Community engagement – learnings from Pip the mascot and beyond
- Author: Tom Morton, Communications and Marketing Manager, A Better Start Southend
- What does co-production in community engagement work look like? And how has Southend created a truly child-centred mascot?
“Without engagement with the people you are trying to reach, you will never truly understand what connections can be made and the benefits from it” – Michelle, A Better Start Southend (ABSS) Parent Champion and Mascot Group member.
As Southend’s children return to school or head off to nursery after a sunny, summer holiday full of fantastic, family fun, we are taking a moment to reflect on our own community engagement work.
Being an active part of the community, and engaging with families at every possible opportunity, spreading the word of the range of ABSS projects and activities is the best way to welcome families into the work we do and improve the lives of children within the areas we operate in. We have reached out throughout this summer with our lively events calendar, with activities designed to encourage participation as well as learning.
Working with our delivery partners, as well as other Southend-based organisations, we have held over 20 engagement activities across the ABSS wards for families with children under 4 in the ABSS areas over the course of the summer. These included some that were specifically parent-led.
The events covered a range of activities, from scavenger hunts to interactive storytelling, while the parent-led activities included a ‘Baby Beethovens’ session encouraging very young children to explore new sensory sounds, and a ‘Recreate your environment’ event, helping turn recycled items into amazing pieces of art!
But of course, engagement is not just for the summer months. A large part of our engagement work has been our parent-led Engagement Fund events, organised by Southend parents and run through our partners the Southend Association of Voluntary Services (SAVS).
These events, aimed at parents in specific wards, reach out to the local community. A couple of examples are the Easter Eggstravaganza with Southchurch Hall, and Inspirational Parkers at a local green space in Southend, where we were able to meet and introduce a host of new families to the ABSS programme.
Community engagement is also about overcoming different barriers to participation and this is something we are conscious of here at A Better Start Southend. Engagement Fund activities, and all our engagement activities consider accessibility from a language, cultural and social perspective, to help ensure activities are as open to all as possible.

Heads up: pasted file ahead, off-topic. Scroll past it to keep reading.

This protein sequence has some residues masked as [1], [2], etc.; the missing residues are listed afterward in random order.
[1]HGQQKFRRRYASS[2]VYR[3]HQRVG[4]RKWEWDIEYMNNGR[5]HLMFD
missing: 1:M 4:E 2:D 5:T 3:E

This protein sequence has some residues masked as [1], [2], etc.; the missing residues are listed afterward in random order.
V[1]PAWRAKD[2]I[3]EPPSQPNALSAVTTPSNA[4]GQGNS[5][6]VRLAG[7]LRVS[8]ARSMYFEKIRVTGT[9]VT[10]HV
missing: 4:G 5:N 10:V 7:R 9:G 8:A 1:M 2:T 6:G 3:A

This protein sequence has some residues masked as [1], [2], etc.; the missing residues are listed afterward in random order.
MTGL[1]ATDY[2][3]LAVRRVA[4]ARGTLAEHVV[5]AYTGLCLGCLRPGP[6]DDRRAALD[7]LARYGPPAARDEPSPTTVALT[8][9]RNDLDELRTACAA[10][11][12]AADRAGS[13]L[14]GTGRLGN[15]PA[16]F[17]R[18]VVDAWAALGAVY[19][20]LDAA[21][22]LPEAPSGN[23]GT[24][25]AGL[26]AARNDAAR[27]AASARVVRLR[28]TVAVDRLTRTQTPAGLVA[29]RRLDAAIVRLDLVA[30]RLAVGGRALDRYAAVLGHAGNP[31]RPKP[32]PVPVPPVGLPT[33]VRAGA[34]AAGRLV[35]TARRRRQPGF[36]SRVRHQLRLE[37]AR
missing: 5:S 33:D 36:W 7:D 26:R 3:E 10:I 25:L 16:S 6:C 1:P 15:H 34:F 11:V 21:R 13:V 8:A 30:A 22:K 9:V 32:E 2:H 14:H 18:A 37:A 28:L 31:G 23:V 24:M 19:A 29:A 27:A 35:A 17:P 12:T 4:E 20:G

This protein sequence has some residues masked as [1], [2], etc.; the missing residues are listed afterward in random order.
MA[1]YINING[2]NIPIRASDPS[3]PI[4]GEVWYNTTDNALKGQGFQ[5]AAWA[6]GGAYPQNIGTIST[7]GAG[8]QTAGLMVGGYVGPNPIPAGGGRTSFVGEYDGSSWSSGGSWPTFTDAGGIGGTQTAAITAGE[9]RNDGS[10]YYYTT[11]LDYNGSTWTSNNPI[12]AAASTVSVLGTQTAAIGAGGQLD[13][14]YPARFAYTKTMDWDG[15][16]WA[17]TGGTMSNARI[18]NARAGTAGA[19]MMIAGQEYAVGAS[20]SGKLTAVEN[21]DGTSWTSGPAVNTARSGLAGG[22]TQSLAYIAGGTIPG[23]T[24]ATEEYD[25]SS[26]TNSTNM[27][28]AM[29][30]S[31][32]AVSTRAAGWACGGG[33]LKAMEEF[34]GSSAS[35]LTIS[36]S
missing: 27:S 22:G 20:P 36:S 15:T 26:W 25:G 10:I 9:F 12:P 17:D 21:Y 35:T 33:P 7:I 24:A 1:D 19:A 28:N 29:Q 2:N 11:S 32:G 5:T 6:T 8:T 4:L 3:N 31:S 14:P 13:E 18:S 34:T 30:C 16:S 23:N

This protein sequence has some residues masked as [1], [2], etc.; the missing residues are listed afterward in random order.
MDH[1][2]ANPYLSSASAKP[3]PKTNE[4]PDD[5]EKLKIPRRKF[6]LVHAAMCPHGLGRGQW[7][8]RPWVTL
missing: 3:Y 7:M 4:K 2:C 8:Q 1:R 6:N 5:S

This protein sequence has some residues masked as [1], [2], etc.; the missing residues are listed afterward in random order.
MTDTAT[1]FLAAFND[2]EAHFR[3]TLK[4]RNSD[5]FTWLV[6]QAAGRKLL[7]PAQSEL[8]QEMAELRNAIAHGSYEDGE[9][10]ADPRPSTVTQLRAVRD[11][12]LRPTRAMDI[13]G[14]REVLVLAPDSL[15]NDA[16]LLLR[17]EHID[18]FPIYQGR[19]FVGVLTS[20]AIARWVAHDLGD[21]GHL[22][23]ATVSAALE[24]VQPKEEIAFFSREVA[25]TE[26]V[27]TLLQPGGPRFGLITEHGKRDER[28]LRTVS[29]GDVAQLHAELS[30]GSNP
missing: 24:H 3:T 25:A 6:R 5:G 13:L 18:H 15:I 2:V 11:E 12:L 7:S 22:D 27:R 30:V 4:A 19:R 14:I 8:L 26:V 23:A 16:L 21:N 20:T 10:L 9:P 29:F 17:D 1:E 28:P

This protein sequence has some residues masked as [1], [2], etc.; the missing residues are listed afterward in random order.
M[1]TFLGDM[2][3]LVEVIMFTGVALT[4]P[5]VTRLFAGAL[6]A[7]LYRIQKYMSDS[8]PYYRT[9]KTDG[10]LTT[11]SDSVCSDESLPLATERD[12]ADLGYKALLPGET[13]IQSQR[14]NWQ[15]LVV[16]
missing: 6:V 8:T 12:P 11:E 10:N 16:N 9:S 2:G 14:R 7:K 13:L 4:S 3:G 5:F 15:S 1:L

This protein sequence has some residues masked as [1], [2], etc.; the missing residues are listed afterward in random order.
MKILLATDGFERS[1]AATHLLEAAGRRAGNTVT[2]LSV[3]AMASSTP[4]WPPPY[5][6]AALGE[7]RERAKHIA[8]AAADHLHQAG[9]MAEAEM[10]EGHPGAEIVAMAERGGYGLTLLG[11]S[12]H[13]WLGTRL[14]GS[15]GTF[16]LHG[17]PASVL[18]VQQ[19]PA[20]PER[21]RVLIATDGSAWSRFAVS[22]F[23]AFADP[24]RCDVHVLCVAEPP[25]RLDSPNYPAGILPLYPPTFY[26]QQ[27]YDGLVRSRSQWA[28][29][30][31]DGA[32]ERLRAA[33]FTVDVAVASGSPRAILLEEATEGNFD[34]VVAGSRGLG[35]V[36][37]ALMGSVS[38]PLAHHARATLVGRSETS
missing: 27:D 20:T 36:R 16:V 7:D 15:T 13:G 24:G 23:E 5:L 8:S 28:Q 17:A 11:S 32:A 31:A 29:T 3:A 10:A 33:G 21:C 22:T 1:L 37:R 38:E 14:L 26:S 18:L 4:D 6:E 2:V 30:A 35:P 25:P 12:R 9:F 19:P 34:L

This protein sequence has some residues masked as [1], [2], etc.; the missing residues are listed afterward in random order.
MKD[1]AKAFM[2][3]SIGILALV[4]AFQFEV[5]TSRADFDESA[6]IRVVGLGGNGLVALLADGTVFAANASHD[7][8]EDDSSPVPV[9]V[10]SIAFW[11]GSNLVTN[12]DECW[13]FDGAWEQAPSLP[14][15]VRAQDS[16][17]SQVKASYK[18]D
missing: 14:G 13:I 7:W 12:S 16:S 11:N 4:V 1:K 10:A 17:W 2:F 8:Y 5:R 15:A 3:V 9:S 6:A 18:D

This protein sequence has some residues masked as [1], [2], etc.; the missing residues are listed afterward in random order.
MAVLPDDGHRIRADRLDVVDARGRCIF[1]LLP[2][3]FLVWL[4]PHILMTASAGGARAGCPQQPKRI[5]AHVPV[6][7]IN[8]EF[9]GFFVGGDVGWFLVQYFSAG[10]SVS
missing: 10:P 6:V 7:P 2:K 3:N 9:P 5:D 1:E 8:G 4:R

But we couldn’t talk about community engagement without mentioning ‘Pip’, our friendly mascot. Pip was welcomed to the team at the end of last year after a year-long creative process to bring the idea of an ABSS mascot to life.
With the design created from the collective minds of over 70 of Southend’s children, Pip was co-produced with Southend residents at every step of the way.
Initially, we held three separate workshops for young children across our different wards. In these, children were encouraged to experiment with a variety of art materials, such as feathers, sand, glitter, pasta and play-doh. We wanted as little influence from adults during the creation of the work so that we could gain ideas fresh from the minds of the children themselves.
From these workshops, children created over 100 different designs for our mascot. Favourites were then selected by a group made up of all ages, with children, parents and ABSS staff taking part. The most popular ones were then grouped into four different types by our Parent Champions, and from these designs, we then had colours added by children at ABSS crèches. These colour options were drawn from the ABSS brand colours, which gave children a good range of choices to add to the designs.
With the final four options ready and fully coloured, we then asked members of the Southend public to choose their favourite, gathering responses online, at a local art gallery, in a shopping centre and supermarket. These locations were situated across the ABSS areas so all parts of the community could contribute.